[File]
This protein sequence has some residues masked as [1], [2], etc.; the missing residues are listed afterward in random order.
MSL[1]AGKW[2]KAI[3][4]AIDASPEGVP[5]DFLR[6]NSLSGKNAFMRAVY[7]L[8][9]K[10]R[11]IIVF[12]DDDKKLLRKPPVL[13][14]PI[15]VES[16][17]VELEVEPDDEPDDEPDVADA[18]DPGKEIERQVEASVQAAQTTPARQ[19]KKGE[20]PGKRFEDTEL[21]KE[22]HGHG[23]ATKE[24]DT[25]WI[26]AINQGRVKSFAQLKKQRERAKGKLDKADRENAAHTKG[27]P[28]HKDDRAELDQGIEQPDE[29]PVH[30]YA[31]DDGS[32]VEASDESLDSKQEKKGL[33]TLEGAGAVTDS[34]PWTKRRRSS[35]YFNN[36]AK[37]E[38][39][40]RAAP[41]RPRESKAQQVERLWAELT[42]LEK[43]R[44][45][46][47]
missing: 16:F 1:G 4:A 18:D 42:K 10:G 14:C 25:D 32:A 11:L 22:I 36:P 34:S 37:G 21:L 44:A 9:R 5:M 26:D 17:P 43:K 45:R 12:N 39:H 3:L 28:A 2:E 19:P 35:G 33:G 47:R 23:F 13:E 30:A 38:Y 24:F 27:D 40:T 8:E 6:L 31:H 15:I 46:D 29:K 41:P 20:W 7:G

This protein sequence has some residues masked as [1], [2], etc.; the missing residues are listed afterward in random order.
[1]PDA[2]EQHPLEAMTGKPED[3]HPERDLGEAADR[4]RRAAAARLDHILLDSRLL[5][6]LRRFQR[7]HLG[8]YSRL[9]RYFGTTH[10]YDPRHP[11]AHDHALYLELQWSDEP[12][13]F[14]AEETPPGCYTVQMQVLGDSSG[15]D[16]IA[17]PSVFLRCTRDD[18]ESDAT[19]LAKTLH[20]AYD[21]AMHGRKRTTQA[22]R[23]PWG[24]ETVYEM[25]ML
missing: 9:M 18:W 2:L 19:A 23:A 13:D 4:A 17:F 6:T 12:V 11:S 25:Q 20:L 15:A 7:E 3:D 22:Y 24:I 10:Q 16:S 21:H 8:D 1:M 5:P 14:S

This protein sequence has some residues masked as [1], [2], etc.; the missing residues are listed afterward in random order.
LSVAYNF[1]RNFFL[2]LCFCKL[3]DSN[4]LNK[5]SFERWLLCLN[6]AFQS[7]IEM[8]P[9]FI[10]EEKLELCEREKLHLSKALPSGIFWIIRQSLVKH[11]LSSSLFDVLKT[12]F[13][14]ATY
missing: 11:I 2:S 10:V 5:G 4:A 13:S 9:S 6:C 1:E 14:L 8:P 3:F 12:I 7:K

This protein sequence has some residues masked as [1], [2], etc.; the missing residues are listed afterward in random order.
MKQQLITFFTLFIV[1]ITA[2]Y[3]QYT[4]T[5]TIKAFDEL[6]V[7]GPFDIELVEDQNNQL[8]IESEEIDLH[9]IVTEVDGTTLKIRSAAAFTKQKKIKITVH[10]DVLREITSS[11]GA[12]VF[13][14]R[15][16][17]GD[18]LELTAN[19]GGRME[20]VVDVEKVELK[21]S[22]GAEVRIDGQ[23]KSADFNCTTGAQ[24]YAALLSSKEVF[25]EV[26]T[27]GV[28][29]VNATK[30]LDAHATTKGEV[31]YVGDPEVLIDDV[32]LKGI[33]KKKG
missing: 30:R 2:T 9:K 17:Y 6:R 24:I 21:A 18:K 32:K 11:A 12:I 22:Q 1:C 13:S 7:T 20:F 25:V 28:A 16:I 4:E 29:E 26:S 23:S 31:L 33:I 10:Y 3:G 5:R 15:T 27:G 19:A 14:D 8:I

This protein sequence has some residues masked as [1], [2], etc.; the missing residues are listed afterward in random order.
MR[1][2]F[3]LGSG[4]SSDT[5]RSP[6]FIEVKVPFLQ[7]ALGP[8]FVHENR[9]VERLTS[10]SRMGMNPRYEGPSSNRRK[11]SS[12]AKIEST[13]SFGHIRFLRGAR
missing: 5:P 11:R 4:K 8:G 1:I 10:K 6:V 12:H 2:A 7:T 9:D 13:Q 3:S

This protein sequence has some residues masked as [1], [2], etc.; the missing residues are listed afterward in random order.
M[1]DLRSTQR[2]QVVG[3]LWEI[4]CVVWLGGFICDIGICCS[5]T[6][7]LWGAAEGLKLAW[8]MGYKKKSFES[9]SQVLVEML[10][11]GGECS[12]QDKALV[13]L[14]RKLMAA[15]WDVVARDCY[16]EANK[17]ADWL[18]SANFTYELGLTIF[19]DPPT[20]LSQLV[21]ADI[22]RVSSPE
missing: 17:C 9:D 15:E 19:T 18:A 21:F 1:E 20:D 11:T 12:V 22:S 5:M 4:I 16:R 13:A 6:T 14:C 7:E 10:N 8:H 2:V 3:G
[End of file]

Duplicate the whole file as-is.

This protein sequence has some residues masked as [1], [2], etc.; the missing residues are listed afterward in random order.
MSL[1]AGKW[2]KAI[3][4]AIDASPEGVP[5]DFLR[6]NSLSGKNAFMRAVY[7]L[8][9]K[10]R[11]IIVF[12]DDDKKLLRKPPVL[13][14]PI[15]VES[16][17]VELEVEPDDEPDDEPDVADA[18]DPGKEIERQVEASVQAAQTTPARQ[19]KKGE[20]PGKRFEDTEL[21]KE[22]HGHG[23]ATKE[24]DT[25]WI[26]AINQGRVKSFAQLKKQRERAKGKLDKADRENAAHTKG[27]P[28]HKDDRAELDQGIEQPDE[29]PVH[30]YA[31]DDGS[32]VEASDESLDSKQEKKGL[33]TLEGAGAVTDS[34]PWTKRRRSS[35]YFNN[36]AK[37]E[38][39][40]RAAP[41]RPRESKAQQVERLWAELT[42]LEK[43]R[44][45][46][47]
missing: 16:F 1:G 4:A 18:D 42:K 10:G 14:C 25:D 32:A 11:L 22:I 36:P 34:S 37:G 21:L 44:A 9:R 5:M 26:D 17:P 43:K 45:R 12:N 39:H 3:L 28:A 2:E 19:P 35:G 33:G 47:R 23:F 13:E 30:A 38:Y 24:F 27:D 40:T 8:E 6:L 31:H 15:I 46:D 29:K 41:P 20:W 7:G

This protein sequence has some residues masked as [1], [2], etc.; the missing residues are listed afterward in random order.
[1]PDA[2]EQHPLEAMTGKPED[3]HPERDLGEAADR[4]RRAAAARLDHILLDSRLL[5][6]LRRFQR[7]HLG[8]YSRL[9]RYFGTTH[10]YDPRHP[11]AHDHALYLELQWSDEP[12][13]F[14]AEETPPGCYTVQMQVLGDSSG[15]D[16]IA[17]PSVFLRCTRDD[18]ESDAT[19]LAKTLH[20]AYD[21]AMHGRKRTTQA[22]R[23]PWG[24]ETVYEM[25]ML
missing: 9:M 18:W 2:L 19:A 23:A 13:D 4:A 17:F 6:T 12:V 11:S 25:Q 20:L 15:A 7:E 3:D 22:Y 24:I 10:Q 16:S 21:H 8:D 1:M 5:P 14:S

This protein sequence has some residues masked as [1], [2], etc.; the missing residues are listed afterward in random order.
LSVAYNF[1]RNFFL[2]LCFCKL[3]DSN[4]LNK[5]SFERWLLCLN[6]AFQS[7]IEM[8]P[9]FI[10]EEKLELCEREKLHLSKALPSGIFWIIRQSLVKH[11]LSSSLFDVLKT[12]F[13][14]ATY
missing: 11:I 2:S 10:V 5:G 4:A 13:S 9:S 6:C 1:E 14:L 8:P 3:F 12:I 7:K

This protein sequence has some residues masked as [1], [2], etc.; the missing residues are listed afterward in random order.
MKQQLITFFTLFIV[1]ITA[2]Y[3]QYT[4]T[5]TIKAFDEL[6]V[7]GPFDIELVEDQNNQL[8]IESEEIDLH[9]IVTEVDGTTLKIRSAAAFTKQKKIKITVH[10]DVLREITSS[11]GA[12]VF[13][14]R[15][16][17]GD[18]LELTAN[19]GGRME[20]VVDVEKVELK[21]S[22]GAEVRIDGQ[23]KSADFNCTTGAQ[24]YAALLSSKEVF[25]EV[26]T[27]GV[28][29]VNATK[30]LDAHATTKGEV[31]YVGDPEVLIDDV[32]LKGI[33]KKKG
missing: 30:R 2:T 9:K 17:Y 6:R 24:I 21:A 18:K 32:K 11:A 12:I 22:Q 1:C 13:S 7:T 20:F 25:V 28:A 16:I 4:E 29:E 26:S 23:S 31:L 33:I 10:Y 3:G 5:R 15:T 27:G 19:A 14:D 8:I

This protein sequence has some residues masked as [1], [2], etc.; the missing residues are listed afterward in random order.
MR[1][2]F[3]LGSG[4]SSDT[5]RSP[6]FIEVKVPFLQ[7]ALGP[8]FVHENR[9]VERLTS[10]SRMGMNPRYEGPSSNRRK[11]SS[12]AKIEST[13]SFGHIRFLRGAR
missing: 5:P 11:R 4:K 8:G 1:I 10:K 6:V 12:H 2:A 7:T 9:D 13:Q 3:S

This protein sequence has some residues masked as [1], [2], etc.; the missing residues are listed afterward in random order.
M[1]DLRSTQR[2]QVVG[3]LWEI[4]CVVWLGGFICDIGICCS[5]T[6][7]LWGAAEGLKLAW[8]MGYKKKSFES[9]SQVLVEML[10][11]GGECS[12]QDKALV[13]L[14]RKLMAA[15]WDVVARDCY[16]EANK[17]ADWL[18]SANFTYELGLTIF[19]DPPT[20]LSQLV[21]ADI[22]RVSSPE
missing: 17:C 9:D 15:E 19:T 18:A 21:F 1:E 20:D 11:T 12:V 22:S 5:M 4:I 16:R 13:A 6:T 14:C 7:E 10:N 8:H 2:V 3:G